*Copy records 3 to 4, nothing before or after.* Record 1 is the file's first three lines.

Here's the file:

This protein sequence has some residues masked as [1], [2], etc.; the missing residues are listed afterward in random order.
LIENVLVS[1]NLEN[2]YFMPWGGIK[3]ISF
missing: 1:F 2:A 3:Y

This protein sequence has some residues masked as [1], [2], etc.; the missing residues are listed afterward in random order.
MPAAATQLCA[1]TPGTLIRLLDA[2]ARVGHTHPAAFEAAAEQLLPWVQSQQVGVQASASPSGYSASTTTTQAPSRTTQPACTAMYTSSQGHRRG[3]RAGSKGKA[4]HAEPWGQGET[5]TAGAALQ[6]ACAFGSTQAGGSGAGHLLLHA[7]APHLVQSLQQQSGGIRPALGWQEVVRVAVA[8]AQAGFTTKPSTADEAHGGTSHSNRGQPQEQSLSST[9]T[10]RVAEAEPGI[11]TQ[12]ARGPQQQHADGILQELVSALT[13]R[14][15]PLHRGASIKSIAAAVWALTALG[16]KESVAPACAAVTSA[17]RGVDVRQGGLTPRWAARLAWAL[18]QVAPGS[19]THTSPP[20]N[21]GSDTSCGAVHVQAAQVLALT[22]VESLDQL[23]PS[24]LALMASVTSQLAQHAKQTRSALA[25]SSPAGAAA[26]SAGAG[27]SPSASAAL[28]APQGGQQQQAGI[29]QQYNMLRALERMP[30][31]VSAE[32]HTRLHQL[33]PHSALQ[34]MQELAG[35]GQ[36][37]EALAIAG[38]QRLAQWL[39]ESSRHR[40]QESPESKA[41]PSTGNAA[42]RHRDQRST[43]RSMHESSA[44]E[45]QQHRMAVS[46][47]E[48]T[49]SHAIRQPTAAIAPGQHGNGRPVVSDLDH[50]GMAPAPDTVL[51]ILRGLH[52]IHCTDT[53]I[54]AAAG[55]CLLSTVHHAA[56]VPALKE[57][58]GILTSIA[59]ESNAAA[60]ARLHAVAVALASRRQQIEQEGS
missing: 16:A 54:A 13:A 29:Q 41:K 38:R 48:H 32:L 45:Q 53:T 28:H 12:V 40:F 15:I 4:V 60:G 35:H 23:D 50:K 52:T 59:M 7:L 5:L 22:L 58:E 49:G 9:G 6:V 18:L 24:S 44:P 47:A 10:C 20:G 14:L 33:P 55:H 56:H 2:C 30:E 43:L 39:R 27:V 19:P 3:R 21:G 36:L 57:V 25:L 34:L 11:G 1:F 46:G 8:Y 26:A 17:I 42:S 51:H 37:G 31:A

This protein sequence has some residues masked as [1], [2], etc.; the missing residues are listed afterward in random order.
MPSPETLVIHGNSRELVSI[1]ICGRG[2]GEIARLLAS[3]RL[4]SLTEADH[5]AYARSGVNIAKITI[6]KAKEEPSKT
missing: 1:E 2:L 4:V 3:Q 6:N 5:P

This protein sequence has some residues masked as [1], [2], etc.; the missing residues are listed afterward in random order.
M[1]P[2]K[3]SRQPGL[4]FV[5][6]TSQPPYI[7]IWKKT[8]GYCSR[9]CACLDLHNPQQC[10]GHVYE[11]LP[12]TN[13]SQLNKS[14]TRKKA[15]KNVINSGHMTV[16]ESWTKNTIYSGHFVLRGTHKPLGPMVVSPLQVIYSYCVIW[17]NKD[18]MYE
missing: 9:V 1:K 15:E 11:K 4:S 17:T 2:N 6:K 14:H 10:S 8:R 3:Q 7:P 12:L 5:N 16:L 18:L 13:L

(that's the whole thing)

This protein sequence has some residues masked as [1], [2], etc.; the missing residues are listed afterward in random order.
MPSPETLVIHGNSRELVSI[1]ICGRG[2]GEIARLLAS[3]RL[4]SLTEADH[5]AYARSGVNIAKITI[6]KAKEEPSKT
missing: 1:E 2:L 4:V 3:Q 6:N 5:P

This protein sequence has some residues masked as [1], [2], etc.; the missing residues are listed afterward in random order.
M[1]P[2]K[3]SRQPGL[4]FV[5][6]TSQPPYI[7]IWKKT[8]GYCSR[9]CACLDLHNPQQC[10]GHVYE[11]LP[12]TN[13]SQLNKS[14]TRKKA[15]KNVINSGHMTV[16]ESWTKNTIYSGHFVLRGTHKPLGPMVVSPLQVIYSYCVIW[17]NKD[18]MYE
missing: 9:V 1:K 15:E 11:K 4:S 17:T 2:N 6:K 14:H 10:S 8:R 3:Q 7:P 12:L 5:N 16:L 18:L 13:L